Claim: An increase of just over 7 per cent in hourly earnings from June 15, leading to an average increase in costs of over 3 per cent, or slightly less if the working week can be reduced by one hour.

Reply: The Association itself negotiated these terms in January, agreeing with them "no more than a promise from the trade union to talk about productivity".

Claim: Increases in the costs of. e.g.. local rates and spare parts.

Reply: Some of these costs have increased, or will do so. But the items mentioned form a relatively small part of total costs.

Ctaim: Traffic congestion, terminal delays, and the tendency throughout industry to work a shorter week.

Reply: All these factors were accepted as adverse to the industry in the interim report. But the Board knows of no sharp worsening of these difficulties since last summer.

Claim: Changes in tax arrangements following the investment incentives plan causing an increase in operating costs by about 2 per cent.

Reply: These changes will affect the industry unevenly and in most cases very gradually. It will often be several years before the full effect is felt, and for many firms the early effects will be quite small.

Claim: The Selective Employment Tax.

Reply: This tax does not come into effect until September, while the proposal for higher charges would take effect from July I.

The memorandum then went on to point out that the Boarci made proposals in its previous reports about ways and means of increasing productivity, so offsetting costs, particularly labour costs.

While both sides of the industry agreed to work along the lines proposed by the Board when they met the Minister of Labour, "there is no indication in the (RHA) statement of progress in carrying out the agreement". (This is a specific point led onto by Mrs. Castle in her corn s on the Board's verdict.) rially, the Board returned again to the ties of the Association in making rate ase recommendations.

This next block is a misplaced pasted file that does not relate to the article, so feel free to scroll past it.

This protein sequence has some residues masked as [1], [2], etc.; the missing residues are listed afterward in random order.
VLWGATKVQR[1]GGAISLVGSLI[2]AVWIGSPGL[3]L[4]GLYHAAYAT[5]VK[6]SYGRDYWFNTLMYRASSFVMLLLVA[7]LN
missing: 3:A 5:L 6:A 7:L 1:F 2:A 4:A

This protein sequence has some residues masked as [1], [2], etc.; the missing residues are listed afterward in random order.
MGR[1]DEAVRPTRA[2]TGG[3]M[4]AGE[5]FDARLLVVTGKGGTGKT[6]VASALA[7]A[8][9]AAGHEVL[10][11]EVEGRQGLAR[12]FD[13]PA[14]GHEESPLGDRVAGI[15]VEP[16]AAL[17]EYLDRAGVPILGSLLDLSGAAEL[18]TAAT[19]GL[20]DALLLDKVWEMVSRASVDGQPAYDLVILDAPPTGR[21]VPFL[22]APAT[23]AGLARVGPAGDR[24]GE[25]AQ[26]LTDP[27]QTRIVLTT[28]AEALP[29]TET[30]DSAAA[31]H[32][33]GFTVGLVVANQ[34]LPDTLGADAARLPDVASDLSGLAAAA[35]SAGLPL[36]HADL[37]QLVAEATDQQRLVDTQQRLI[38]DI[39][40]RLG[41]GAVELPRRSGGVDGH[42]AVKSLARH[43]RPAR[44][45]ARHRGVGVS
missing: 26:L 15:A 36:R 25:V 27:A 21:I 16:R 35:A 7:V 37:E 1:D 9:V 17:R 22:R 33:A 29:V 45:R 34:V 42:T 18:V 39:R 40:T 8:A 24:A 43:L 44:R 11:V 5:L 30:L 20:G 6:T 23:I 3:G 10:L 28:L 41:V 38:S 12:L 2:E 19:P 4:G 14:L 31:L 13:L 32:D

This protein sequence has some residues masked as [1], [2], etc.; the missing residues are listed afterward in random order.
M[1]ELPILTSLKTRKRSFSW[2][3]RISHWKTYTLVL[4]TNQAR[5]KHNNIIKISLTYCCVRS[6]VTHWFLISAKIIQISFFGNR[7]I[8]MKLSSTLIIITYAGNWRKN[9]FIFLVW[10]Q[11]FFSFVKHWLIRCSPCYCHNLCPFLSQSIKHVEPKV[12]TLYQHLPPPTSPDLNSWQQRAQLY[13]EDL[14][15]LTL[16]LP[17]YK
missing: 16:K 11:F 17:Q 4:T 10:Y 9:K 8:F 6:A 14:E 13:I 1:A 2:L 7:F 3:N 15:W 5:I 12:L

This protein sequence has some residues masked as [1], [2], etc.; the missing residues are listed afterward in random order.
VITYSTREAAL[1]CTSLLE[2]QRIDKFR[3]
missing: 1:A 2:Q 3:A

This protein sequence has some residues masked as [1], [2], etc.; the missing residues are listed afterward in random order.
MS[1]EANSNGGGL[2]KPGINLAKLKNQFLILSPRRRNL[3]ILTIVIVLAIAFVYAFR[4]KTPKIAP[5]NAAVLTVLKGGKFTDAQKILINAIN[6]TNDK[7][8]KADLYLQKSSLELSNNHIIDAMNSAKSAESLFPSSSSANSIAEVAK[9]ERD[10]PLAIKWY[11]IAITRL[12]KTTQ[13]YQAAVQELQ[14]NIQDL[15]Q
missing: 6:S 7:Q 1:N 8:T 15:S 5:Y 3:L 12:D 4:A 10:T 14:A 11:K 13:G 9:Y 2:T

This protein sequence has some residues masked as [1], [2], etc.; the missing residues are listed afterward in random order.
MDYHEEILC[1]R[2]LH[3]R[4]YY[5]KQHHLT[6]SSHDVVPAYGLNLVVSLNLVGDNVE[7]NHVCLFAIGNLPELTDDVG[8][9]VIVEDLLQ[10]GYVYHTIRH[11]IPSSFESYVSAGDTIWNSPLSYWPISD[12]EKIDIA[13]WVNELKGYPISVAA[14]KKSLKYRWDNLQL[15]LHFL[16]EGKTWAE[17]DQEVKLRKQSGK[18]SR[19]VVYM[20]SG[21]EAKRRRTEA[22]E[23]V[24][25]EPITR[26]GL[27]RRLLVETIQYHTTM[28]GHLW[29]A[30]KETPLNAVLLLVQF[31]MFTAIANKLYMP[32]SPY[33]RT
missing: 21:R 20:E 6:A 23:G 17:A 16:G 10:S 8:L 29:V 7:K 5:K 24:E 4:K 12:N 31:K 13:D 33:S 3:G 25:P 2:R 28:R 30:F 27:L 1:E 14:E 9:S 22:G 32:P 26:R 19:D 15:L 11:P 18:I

reminded the Minister that its first t suggested that, instead of blanket nmendations, the RHA could give its bers comparative information on the onship between costs, turnover, capital, .s etc., thus providing the kind of service associations gave to allow their memto judge their own performance. The , had sponsored one study. and begun ter.

hile the Board had viewed with reserve later intention to publish regular sments of movements of costs under .ent conditions, it had made clear it d welcome accurate and specific inform from the RHA. presented in a way would encourage individual hauliers to m their costing efficiency, and emulate est.

3ut" added the memo, "we understand the Association has so far been unable cure the co-operation of their members would be necessary in collecting and !nting such information. Instead, it has ted to precisely the sort of broad ralization about costs which underlay

system of rate recommendation.


FRS. CASTLE is engaged on a sinister and dishonest attempt to blacken the road tge industry prior to publishing a White r which will endeavour to undermine its existence," said the Conservative Shadow sport Minister, Mr. Peter Walker, on day.

was speaking on the day before the RHA Mrs. Castle to discuss the rates increase nmendation, and he said that if the Minister y wished to reduce road haulage charges she Id summon to her office, as well as the RHA, leaders of the TGWU, the Minister of or and the Chancellor of the Exchequer. he should tell the leaders of the TGWU they must drop immediately the restrictive ices so strongly condemned in the recent rt of the Prices and Incomes Board. Mrs. le should then ask the union leaders to ex I the complete violation of the national wage ement by the regional offices of the trade as, who are insisting on wage increases of auch as 15 per cent without any agreement nprovements in productivity."

hen, said Mr. Walker, she should ask the ister of Labour to explain his officials' rd of 15 per cent to Midland lorry drivers out any productivity agreement and she dd finally see the main culprit of higher road age costs. the Chancellor.

hese, he said, were the guilty men. The road age industry was one of the most cornlye in the country; not only was there coinion between hauliers and between them and railways but the ultimate competitive possiy of a user organizing his own transport his own lorries.